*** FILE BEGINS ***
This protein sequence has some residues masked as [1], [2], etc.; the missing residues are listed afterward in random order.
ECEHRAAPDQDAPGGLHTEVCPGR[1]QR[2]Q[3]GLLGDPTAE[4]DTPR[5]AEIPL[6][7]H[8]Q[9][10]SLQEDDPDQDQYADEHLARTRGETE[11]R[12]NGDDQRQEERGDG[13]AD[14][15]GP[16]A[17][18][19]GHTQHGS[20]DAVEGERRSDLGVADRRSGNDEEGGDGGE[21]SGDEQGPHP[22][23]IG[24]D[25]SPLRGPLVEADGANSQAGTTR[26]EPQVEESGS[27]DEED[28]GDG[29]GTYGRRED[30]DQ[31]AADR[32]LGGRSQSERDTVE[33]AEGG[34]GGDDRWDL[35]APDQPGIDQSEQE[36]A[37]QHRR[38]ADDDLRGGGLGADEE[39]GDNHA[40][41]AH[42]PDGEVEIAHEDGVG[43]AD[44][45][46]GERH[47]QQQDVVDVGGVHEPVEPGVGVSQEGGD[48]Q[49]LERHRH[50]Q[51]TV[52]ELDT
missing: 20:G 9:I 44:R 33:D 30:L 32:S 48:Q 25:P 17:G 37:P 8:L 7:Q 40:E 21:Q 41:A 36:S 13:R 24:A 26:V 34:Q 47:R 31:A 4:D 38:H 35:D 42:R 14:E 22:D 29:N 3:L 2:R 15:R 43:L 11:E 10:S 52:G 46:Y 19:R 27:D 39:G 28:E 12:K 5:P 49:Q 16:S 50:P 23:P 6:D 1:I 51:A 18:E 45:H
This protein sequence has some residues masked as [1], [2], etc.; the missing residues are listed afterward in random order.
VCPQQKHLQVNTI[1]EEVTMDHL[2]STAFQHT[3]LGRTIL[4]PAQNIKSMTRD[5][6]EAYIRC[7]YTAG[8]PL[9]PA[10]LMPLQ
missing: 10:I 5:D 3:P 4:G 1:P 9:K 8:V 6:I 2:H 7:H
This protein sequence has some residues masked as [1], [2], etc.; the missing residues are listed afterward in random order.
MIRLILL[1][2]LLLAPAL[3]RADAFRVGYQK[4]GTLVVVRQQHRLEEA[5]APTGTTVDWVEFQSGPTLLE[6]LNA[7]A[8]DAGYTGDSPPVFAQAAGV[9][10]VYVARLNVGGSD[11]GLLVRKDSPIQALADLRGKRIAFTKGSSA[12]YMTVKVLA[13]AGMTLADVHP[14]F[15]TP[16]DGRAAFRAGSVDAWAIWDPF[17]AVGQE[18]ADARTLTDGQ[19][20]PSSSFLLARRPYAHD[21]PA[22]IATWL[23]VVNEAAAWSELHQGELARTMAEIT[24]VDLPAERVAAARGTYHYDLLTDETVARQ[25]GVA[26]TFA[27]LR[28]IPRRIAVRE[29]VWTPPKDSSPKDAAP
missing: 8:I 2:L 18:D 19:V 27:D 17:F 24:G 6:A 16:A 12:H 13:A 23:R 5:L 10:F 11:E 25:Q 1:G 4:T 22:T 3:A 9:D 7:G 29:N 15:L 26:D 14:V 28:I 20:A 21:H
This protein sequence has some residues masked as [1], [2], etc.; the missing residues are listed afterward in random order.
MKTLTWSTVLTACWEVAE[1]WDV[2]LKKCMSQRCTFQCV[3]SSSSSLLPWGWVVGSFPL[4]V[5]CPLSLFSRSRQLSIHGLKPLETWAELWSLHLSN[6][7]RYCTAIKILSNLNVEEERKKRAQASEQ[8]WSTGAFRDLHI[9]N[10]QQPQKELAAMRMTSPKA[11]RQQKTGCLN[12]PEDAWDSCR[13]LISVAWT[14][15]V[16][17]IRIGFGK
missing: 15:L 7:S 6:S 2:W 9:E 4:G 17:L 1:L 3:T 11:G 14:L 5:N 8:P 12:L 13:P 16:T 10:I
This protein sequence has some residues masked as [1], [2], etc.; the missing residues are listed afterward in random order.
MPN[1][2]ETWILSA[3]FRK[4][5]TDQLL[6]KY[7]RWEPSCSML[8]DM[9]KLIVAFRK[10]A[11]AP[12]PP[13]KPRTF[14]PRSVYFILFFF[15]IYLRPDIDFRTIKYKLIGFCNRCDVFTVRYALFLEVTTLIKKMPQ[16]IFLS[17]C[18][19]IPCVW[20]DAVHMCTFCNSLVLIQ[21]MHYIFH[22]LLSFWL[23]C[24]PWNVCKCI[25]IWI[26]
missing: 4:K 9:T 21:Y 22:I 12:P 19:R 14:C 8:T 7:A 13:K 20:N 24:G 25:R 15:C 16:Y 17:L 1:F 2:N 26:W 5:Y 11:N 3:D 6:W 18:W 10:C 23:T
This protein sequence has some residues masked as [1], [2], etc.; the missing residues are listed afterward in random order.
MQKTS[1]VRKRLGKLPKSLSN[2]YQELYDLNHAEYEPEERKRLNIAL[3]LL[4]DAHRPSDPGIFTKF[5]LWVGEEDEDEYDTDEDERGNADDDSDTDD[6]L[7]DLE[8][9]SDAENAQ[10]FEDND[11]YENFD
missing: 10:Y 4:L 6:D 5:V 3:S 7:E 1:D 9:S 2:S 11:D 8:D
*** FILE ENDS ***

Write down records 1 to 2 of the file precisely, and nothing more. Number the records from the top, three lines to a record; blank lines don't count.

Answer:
This protein sequence has some residues masked as [1], [2], etc.; the missing residues are listed afterward in random order.
ECEHRAAPDQDAPGGLHTEVCPGR[1]QR[2]Q[3]GLLGDPTAE[4]DTPR[5]AEIPL[6][7]H[8]Q[9][10]SLQEDDPDQDQYADEHLARTRGETE[11]R[12]NGDDQRQEERGDG[13]AD[14][15]GP[16]A[17][18][19]GHTQHGS[20]DAVEGERRSDLGVADRRSGNDEEGGDGGE[21]SGDEQGPHP[22][23]IG[24]D[25]SPLRGPLVEADGANSQAGTTR[26]EPQVEESGS[27]DEED[28]GDG[29]GTYGRRED[30]DQ[31]AADR[32]LGGRSQSERDTVE[33]AEGG[34]GGDDRWDL[35]APDQPGIDQSEQE[36]A[37]QHRR[38]ADDDLRGGGLGADEE[39]GDNHA[40][41]AH[42]PDGEVEIAHEDGVG[43]AD[44][45][46]GERH[47]QQQDVVDVGGVHEPVEPGVGVSQEGGD[48]Q[49]LERHRH[50]Q[51]TV[52]ELDT
missing: 20:G 9:I 44:R 33:D 30:L 32:S 48:Q 25:P 17:G 37:P 8:L 7:Q 40:E 21:Q 41:A 36:S 13:R 24:A 26:V 34:Q 47:R 31:A 4:D 38:H 35:D 42:R 14:E 22:D 29:N 3:L 2:R 15:R 43:L 11:E 10:S 52:G 46:Y 19:R 27:D 39:G 28:E 12:K 5:P 49:Q 16:S 50:P 23:P 6:D 1:I 51:A 18:E 45:H
This protein sequence has some residues masked as [1], [2], etc.; the missing residues are listed afterward in random order.
VCPQQKHLQVNTI[1]EEVTMDHL[2]STAFQHT[3]LGRTIL[4]PAQNIKSMTRD[5][6]EAYIRC[7]YTAG[8]PL[9]PA[10]LMPLQ
missing: 10:I 5:D 3:P 4:G 1:P 9:K 8:V 6:I 2:H 7:H